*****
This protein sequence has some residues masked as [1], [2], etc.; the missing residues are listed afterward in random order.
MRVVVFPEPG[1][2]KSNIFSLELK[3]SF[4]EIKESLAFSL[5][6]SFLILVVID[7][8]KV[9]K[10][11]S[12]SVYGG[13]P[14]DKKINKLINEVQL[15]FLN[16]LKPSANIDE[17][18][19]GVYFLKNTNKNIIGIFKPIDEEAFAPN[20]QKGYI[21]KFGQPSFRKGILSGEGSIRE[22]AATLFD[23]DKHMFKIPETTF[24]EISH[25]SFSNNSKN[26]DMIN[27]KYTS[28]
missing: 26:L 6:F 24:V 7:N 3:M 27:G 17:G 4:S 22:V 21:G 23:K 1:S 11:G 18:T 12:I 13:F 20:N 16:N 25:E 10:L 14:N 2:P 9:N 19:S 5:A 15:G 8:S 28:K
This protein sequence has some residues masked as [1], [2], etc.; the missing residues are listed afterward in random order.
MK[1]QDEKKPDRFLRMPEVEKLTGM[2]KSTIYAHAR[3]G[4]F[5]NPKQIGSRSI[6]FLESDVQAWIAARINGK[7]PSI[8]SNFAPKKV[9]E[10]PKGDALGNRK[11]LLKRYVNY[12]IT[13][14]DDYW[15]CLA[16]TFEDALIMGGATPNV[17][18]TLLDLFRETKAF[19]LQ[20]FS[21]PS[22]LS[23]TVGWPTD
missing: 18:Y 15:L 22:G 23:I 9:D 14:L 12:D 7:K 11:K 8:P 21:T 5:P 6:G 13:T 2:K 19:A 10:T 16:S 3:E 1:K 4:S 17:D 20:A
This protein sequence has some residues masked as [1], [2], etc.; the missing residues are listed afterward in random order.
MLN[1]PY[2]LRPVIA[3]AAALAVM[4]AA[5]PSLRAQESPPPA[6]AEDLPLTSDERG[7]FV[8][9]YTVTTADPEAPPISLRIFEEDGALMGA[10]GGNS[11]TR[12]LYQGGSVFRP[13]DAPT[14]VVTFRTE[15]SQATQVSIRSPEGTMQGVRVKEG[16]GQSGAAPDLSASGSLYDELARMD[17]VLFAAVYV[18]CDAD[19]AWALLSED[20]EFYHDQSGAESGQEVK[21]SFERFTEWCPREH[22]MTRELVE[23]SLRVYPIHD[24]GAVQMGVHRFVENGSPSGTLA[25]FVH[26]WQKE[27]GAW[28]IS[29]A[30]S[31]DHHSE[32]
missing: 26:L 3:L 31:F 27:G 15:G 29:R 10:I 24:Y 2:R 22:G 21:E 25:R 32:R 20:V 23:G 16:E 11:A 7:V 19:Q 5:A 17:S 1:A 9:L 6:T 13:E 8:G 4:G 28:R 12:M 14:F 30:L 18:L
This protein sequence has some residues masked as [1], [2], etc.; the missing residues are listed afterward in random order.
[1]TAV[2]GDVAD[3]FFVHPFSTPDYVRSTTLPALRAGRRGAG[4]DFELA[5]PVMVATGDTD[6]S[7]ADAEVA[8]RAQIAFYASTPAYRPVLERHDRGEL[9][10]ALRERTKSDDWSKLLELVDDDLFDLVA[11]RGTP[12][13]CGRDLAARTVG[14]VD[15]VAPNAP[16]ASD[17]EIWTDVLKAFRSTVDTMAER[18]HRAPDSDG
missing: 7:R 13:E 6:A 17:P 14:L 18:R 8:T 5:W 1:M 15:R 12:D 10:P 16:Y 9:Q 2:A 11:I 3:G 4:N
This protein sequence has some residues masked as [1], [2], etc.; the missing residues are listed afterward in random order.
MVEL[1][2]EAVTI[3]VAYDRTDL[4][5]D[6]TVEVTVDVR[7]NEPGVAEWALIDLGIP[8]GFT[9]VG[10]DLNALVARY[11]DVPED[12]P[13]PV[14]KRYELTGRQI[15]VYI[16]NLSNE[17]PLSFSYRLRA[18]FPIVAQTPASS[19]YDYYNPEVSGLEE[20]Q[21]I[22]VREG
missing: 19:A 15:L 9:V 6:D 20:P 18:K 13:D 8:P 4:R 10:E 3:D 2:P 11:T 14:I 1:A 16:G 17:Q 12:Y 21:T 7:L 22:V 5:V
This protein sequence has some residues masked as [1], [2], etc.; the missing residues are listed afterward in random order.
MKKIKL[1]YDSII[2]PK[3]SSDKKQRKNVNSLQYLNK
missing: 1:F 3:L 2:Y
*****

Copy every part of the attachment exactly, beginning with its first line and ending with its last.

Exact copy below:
This protein sequence has some residues masked as [1], [2], etc.; the missing residues are listed afterward in random order.
MRVVVFPEPG[1][2]KSNIFSLELK[3]SF[4]EIKESLAFSL[5][6]SFLILVVID[7][8]KV[9]K[10][11]S[12]SVYGG[13]P[14]DKKINKLINEVQL[15]FLN[16]LKPSANIDE[17][18][19]GVYFLKNTNKNIIGIFKPIDEEAFAPN[20]QKGYI[21]KFGQPSFRKGILSGEGSIRE[22]AATLFD[23]DKHMFKIPETTF[24]EISH[25]SFSNNSKN[26]DMIN[27]KYTS[28]
missing: 26:L 6:F 24:V 7:N 3:M 27:G 17:G 4:S 22:V 21:G 23:K 1:S 11:G 18:T 12:I 13:F 20:N 16:N 25:E 10:L 14:N 2:P 9:N 19:S 5:A 15:G 8:S 28:K
This protein sequence has some residues masked as [1], [2], etc.; the missing residues are listed afterward in random order.
MK[1]QDEKKPDRFLRMPEVEKLTGM[2]KSTIYAHAR[3]G[4]F[5]NPKQIGSRSI[6]FLESDVQAWIAARINGK[7]PSI[8]SNFAPKKV[9]E[10]PKGDALGNRK[11]LLKRYVNY[12]IT[13][14]DDYW[15]CLA[16]TFEDALIMGGATPNV[17][18]TLLDLFRETKAF[19]LQ[20]FS[21]PS[22]LS[23]TVGWPTD
missing: 18:Y 15:L 22:G 23:I 9:D 14:L 12:D 7:K 11:K 8:P 21:T 5:P 6:G 13:T 2:K 19:A 10:T 16:S 3:E 1:K 4:S 17:D 20:A
This protein sequence has some residues masked as [1], [2], etc.; the missing residues are listed afterward in random order.
MLN[1]PY[2]LRPVIA[3]AAALAVM[4]AA[5]PSLRAQESPPPA[6]AEDLPLTSDERG[7]FV[8][9]YTVTTADPEAPPISLRIFEEDGALMGA[10]GGNS[11]TR[12]LYQGGSVFRP[13]DAPT[14]VVTFRTE[15]SQATQVSIRSPEGTMQGVRVKEG[16]GQSGAAPDLSASGSLYDELARMD[17]VLFAAVYV[18]CDAD[19]AWALLSED[20]EFYHDQSGAESGQEVK[21]SFERFTEWCPREH[22]MTRELVE[23]SLRVYPIHD[24]GAVQMGVHRFVENGSPSGTLA[25]FVH[26]WQKE[27]GAW[28]IS[29]A[30]S[31]DHHSE[32]
missing: 26:L 3:L 31:F 27:G 15:G 29:R 10:I 24:Y 2:R 22:G 21:E 25:R 32:R 20:V 23:G 16:E 11:A 7:V 19:Q 5:A 17:S 1:A 9:L 6:T 13:E 8:G 4:G 28:R 12:M 14:F 30:L 18:L
This protein sequence has some residues masked as [1], [2], etc.; the missing residues are listed afterward in random order.
[1]TAV[2]GDVAD[3]FFVHPFSTPDYVRSTTLPALRAGRRGAG[4]DFELA[5]PVMVATGDTD[6]S[7]ADAEVA[8]RAQIAFYASTPAYRPVLERHDRGEL[9][10]ALRERTKSDDWSKLLELVDDDLFDLVA[11]RGTP[12][13]CGRDLAARTVG[14]VD[15]VAPNAP[16]ASD[17]EIWTDVLKAFRSTVDTMAER[18]HRAPDSDG
missing: 7:R 13:E 6:A 17:P 14:L 18:R 8:T 5:W 1:M 15:R 12:D 10:P 16:Y 9:Q 2:A 11:I 3:G 4:N
This protein sequence has some residues masked as [1], [2], etc.; the missing residues are listed afterward in random order.
MVEL[1][2]EAVTI[3]VAYDRTDL[4][5]D[6]TVEVTVDVR[7]NEPGVAEWALIDLGIP[8]GFT[9]VG[10]DLNALVARY[11]DVPED[12]P[13]PV[14]KRYELTGRQI[15]VYI[16]NLSNE[17]PLSFSYRLRA[18]FPIVAQTPASS[19]YDYYNPEVSGLEE[20]Q[21]I[22]VREG
missing: 19:A 15:L 9:V 6:D 20:P 18:K 13:D 8:P 4:R 10:E 3:D 2:P 11:T 14:I 1:A 16:G 17:Q 12:Y 21:T 7:L 22:V 5:V
This protein sequence has some residues masked as [1], [2], etc.; the missing residues are listed afterward in random order.
MKKIKL[1]YDSII[2]PK[3]SSDKKQRKNVNSLQYLNK
missing: 1:F 3:L 2:Y